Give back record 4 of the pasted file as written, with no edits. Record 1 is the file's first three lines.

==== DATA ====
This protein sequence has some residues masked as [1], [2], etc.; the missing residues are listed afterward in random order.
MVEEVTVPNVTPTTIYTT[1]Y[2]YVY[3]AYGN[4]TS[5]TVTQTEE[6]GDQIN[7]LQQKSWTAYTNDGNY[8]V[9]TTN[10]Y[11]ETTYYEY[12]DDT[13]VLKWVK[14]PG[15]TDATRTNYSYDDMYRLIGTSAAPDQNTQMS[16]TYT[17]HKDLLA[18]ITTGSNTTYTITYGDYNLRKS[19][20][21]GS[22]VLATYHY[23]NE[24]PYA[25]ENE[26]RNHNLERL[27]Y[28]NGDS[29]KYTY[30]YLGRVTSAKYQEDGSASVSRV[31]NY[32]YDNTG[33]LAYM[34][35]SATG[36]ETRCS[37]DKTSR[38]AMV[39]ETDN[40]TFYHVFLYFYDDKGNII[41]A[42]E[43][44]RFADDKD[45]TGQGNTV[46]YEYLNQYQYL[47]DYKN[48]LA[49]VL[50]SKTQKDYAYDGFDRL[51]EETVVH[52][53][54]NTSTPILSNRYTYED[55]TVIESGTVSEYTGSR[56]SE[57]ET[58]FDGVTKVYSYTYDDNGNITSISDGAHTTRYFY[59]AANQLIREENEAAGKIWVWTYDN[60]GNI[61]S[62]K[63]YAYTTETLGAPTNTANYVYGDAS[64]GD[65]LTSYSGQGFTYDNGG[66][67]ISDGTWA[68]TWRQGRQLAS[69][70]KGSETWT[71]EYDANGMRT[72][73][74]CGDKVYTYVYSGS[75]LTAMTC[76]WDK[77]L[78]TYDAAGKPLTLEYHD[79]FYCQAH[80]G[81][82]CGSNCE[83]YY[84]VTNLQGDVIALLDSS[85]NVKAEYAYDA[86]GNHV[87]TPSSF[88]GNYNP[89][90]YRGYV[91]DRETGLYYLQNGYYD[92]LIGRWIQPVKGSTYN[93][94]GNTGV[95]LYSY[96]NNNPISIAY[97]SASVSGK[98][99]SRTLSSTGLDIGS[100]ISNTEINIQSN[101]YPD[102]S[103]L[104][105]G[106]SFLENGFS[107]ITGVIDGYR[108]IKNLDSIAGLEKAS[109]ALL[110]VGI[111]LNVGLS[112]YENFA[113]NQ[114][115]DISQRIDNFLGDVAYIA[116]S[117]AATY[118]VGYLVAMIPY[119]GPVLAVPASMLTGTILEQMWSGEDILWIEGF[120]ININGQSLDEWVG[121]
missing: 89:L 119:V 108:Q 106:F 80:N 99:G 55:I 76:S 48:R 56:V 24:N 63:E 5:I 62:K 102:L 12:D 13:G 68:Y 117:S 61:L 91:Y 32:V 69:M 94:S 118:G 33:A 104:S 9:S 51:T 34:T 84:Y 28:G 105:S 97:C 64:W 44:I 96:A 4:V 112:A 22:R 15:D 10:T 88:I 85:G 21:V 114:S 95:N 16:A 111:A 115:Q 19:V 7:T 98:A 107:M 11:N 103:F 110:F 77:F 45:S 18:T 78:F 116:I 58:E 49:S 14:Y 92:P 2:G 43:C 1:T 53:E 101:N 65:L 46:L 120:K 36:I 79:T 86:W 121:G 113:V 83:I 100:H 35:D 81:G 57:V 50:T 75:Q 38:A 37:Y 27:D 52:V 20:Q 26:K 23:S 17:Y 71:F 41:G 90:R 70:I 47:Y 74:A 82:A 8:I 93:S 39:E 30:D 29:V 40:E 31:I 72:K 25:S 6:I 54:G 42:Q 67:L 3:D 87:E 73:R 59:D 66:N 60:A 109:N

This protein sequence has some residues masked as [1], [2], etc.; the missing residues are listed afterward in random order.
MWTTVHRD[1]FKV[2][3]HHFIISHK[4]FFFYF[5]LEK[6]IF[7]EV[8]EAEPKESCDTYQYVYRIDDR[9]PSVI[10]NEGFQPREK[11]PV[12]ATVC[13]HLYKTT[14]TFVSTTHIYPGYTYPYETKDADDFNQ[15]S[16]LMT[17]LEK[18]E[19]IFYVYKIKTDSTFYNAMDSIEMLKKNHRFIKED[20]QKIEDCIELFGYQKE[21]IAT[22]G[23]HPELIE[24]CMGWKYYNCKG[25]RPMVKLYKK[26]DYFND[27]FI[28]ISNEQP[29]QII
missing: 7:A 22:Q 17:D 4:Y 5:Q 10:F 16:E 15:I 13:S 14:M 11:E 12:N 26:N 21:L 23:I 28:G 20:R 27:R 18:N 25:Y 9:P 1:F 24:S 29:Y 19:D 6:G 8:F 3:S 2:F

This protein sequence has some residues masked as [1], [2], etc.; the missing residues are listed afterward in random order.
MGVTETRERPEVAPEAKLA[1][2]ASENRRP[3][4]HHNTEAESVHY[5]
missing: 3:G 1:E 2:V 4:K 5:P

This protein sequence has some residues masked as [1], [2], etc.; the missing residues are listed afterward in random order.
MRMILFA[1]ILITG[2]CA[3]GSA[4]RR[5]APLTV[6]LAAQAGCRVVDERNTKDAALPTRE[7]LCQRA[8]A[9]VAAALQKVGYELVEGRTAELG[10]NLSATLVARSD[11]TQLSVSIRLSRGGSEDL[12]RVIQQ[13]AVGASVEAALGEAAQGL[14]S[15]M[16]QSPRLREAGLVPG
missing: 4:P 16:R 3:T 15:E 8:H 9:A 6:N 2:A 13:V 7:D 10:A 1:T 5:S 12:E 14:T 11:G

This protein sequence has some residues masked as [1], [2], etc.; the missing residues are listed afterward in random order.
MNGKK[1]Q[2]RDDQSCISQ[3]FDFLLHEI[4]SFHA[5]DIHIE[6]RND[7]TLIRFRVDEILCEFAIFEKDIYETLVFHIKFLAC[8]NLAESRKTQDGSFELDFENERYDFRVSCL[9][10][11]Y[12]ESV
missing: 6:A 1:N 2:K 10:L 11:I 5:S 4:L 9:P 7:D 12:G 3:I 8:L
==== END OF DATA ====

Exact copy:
This protein sequence has some residues masked as [1], [2], etc.; the missing residues are listed afterward in random order.
MRMILFA[1]ILITG[2]CA[3]GSA[4]RR[5]APLTV[6]LAAQAGCRVVDERNTKDAALPTRE[7]LCQRA[8]A[9]VAAALQKVGYELVEGRTAELG[10]NLSATLVARSD[11]TQLSVSIRLSRGGSEDL[12]RVIQQ[13]AVGASVEAALGEAAQGL[14]S[15]M[16]QSPRLREAGLVPG
missing: 4:P 16:R 3:T 15:E 8:H 9:A 6:N 2:A 13:V 7:D 10:A 1:T 5:S 12:E 14:T 11:G